Yamaha Engines Powers Research
August 21, 2014 by dyertrust
When you work out at sea on some of the most well known rough sea regions, around Dyer Island in the Western Cape of South Africa, you know the importance of a well tuned and powerful boat engine.
The Dyer Island Conservation Trust motored around the greater Dyer Island area with two 85hp engines, tagging and tracking the infamous Great White Shark - collecting important research data to better understand these magnificent apex predators, their movements, feeding ecology, interaction and habitat use.
Swells and windy conditions prohibited the movement of our research boat Lwazi, affecting our productivity, and we realized that it was time to harness a few more horses.
We would like to say thank you to Yamaha South Africa and Heinemann Yamaha in Swellendam, who arranged the new 100hp four stroke Yamaha engines for us at cost, which saved us nearly R75 000.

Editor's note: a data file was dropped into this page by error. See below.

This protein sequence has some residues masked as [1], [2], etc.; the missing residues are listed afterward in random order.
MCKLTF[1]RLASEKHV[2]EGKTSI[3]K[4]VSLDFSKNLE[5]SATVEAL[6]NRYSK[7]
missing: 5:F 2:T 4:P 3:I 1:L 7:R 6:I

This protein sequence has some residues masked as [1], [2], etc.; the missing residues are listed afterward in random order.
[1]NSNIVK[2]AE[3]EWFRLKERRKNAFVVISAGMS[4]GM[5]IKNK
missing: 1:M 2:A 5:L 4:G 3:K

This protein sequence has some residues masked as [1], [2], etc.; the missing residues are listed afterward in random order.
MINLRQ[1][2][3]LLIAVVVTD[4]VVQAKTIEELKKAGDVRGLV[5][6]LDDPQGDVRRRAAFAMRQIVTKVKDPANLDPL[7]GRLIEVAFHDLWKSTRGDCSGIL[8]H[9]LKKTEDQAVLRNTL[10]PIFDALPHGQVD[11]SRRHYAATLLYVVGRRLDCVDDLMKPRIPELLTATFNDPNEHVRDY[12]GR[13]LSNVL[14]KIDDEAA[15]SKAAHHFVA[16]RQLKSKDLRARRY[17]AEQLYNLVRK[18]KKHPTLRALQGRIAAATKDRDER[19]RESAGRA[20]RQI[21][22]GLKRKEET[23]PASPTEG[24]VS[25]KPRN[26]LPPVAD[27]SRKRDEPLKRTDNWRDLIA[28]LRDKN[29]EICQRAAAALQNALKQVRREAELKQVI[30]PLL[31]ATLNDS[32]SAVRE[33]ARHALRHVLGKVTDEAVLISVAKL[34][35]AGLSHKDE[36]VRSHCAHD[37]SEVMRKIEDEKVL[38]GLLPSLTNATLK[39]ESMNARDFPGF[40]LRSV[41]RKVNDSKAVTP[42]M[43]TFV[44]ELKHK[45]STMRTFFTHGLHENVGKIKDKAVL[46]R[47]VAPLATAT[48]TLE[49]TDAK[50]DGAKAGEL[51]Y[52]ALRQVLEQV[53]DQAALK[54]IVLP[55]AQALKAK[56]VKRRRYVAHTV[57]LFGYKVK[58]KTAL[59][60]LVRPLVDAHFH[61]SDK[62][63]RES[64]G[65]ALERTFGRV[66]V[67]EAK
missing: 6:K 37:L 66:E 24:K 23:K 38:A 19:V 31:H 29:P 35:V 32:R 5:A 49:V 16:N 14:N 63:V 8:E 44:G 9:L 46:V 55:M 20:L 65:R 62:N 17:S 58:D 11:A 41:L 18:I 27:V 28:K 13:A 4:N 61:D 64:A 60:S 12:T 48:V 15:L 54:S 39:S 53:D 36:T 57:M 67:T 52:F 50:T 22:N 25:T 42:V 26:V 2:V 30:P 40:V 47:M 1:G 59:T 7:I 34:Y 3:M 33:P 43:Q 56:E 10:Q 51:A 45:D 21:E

With the ground breaking research The Dyer Island Conservation Trust involves itself with, cost always plays a major role.
These engines are amongst the most versatile and user friendly outboards available, with unmatched performance.
At Marine Dynamics and The Dyer Island Conservation Trust we take matters like pollution very seriously, which makes utilising engines that are environmentally friendly and use a lot less fuel, the perfect choice.
Each year our Eco Tourism partner, Marine Dynamics Shark Tours, hosts approximately 12,000 visitors who come to experience Great White Sharks in the white shark capital of the world, Gansbaai.
Together with our corporate sponsor, Volkswagen South Africa, and Yamaha, we can now bring research to a new level, to further promote awareness of this enigmatic species amongst these visitors.